still a lack of consumer acceptance in the
to superficial quality standards particularly for fruit and vegetables, there
is significant food wastage in the
4.4 Dietary preferences for meat protein increase pressure on farming as vastly more land, water and feedstock is required to produce meat than plant-based foods. The global demand for cheaply priced meat is increasing.
is likely that there will be an increase in the trend for local production.
Much more use could be made of local food networks. However the importance of
convenience to the consumer means supermarket chains are likely to remain
dominant. For local food networks to be viable across the
5. What role
should Defra play both in ensuring that the strengths of the
5.1 The Government must encourage food production alongside consideration of environmental issues and develop policies that reflect the dual aims of increasing food security and preserving the countryside. Past schemes such as set-aside land initiatives have disincentivised the farming community from increasing production.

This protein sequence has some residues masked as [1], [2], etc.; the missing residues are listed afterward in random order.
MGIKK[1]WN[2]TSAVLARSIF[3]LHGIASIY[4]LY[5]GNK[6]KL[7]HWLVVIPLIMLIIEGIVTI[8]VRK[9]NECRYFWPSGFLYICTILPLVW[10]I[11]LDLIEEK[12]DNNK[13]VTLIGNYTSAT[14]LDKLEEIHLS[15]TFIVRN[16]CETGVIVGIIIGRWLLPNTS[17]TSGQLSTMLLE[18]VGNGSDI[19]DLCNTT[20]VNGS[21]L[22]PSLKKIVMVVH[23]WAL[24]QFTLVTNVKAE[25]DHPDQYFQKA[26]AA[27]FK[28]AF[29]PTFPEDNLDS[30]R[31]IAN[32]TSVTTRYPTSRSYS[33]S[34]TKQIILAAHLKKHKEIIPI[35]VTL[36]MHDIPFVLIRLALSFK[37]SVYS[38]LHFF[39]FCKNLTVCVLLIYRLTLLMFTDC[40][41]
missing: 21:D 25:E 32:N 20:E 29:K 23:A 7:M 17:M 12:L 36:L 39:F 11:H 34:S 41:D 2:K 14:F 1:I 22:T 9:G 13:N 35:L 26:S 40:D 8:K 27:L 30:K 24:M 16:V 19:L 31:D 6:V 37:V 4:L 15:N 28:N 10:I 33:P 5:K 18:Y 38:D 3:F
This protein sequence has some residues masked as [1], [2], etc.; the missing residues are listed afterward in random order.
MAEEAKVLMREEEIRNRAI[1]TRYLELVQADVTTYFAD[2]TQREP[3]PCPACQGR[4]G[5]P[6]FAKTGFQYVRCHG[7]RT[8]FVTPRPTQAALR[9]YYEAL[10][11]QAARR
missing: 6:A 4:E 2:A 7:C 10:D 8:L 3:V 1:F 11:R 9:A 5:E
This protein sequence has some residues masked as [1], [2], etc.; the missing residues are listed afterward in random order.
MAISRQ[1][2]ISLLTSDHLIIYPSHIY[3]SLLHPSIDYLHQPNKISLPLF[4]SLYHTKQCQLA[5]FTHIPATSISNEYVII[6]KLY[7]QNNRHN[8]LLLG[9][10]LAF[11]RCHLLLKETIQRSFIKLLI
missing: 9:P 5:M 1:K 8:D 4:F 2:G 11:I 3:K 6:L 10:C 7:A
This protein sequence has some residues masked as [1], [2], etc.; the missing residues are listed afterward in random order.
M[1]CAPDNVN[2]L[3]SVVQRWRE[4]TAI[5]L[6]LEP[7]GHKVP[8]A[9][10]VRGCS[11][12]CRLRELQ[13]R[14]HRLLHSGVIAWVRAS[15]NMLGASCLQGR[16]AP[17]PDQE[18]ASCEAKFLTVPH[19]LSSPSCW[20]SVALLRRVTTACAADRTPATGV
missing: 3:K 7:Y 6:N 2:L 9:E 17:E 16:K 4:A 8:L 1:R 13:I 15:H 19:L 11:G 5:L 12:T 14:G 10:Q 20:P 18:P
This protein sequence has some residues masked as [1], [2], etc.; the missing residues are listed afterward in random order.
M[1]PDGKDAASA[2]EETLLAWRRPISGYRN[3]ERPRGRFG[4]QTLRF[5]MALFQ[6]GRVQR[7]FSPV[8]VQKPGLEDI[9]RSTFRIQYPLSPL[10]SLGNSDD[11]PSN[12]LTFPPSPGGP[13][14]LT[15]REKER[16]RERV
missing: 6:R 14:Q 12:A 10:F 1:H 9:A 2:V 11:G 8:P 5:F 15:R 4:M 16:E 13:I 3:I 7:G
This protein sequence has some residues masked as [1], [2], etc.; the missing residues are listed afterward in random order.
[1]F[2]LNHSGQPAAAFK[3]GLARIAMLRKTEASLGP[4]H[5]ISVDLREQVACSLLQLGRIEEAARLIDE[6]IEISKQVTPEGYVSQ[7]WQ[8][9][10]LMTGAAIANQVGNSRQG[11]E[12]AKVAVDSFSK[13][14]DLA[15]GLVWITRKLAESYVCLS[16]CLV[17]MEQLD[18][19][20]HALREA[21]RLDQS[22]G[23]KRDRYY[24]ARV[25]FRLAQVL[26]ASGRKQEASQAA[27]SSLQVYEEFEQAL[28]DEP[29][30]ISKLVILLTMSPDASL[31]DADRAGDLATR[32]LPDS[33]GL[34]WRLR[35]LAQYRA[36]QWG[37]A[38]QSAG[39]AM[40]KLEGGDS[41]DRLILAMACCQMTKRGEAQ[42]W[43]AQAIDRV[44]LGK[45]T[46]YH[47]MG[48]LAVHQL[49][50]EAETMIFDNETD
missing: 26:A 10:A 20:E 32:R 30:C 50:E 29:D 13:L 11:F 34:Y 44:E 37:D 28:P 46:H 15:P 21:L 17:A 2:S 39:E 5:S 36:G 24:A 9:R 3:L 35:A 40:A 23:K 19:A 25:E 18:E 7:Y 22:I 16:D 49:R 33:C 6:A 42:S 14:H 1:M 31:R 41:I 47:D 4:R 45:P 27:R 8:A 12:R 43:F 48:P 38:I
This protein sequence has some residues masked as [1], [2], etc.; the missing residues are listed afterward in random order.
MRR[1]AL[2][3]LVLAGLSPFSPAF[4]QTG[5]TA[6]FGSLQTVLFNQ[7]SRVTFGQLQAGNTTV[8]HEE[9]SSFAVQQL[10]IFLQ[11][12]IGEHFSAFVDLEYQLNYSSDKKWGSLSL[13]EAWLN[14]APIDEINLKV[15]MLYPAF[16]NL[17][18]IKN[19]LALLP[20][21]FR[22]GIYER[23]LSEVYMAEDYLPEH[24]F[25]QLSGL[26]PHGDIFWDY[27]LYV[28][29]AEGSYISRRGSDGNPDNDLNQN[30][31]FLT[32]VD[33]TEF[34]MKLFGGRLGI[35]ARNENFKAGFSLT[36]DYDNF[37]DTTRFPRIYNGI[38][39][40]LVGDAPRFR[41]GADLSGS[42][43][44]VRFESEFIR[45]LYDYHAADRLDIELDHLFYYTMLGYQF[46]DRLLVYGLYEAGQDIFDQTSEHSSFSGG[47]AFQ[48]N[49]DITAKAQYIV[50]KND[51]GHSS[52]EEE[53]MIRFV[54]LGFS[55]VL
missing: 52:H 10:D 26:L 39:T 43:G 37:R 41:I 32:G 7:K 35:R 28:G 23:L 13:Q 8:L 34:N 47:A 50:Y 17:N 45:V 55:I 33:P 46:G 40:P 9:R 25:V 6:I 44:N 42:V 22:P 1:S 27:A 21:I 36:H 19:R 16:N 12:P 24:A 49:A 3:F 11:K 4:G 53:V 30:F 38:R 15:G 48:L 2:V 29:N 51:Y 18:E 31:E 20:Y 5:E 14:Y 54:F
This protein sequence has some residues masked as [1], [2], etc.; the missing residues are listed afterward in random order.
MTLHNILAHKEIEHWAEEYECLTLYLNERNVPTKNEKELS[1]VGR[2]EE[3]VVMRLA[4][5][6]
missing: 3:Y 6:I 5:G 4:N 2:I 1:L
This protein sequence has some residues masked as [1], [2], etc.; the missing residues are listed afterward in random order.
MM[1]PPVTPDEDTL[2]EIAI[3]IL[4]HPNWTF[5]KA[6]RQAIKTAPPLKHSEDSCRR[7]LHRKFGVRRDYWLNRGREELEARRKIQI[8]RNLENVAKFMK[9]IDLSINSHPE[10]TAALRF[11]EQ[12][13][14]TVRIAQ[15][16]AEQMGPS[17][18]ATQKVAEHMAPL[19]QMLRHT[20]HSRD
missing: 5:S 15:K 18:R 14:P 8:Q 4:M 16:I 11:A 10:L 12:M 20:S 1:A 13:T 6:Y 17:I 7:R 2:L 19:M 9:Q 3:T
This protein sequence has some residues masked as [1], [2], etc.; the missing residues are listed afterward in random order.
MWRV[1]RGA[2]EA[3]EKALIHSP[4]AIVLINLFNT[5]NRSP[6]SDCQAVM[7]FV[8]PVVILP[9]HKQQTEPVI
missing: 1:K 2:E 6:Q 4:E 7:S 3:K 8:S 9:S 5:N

decline of agricultural research centres in the
5.3 Food security is a complex issue that will require leadership from the Government and interdisciplinary working between farmers, scientists, engineers, policy-makers and consumers. An integrated and systematic policy approach is needed to address properly the interdependent issues affecting the food industry.
can help increase food production and has historically resulted in many
agricultural revolutions. In the
6. How well does Defra engage with other relevant departments across Government, and with European and international bodies, on food policy and the regulatory framework for the food supply chain? Is there a coherent cross-Government food strategy?
6.1 The Academy is not aware of a coherent cross-Government food strategy with clear and well publicised aims. Within Defra there could be better integration and communication.
criteria should Defra use to monitor how well the
should be possible for Defra to monitor the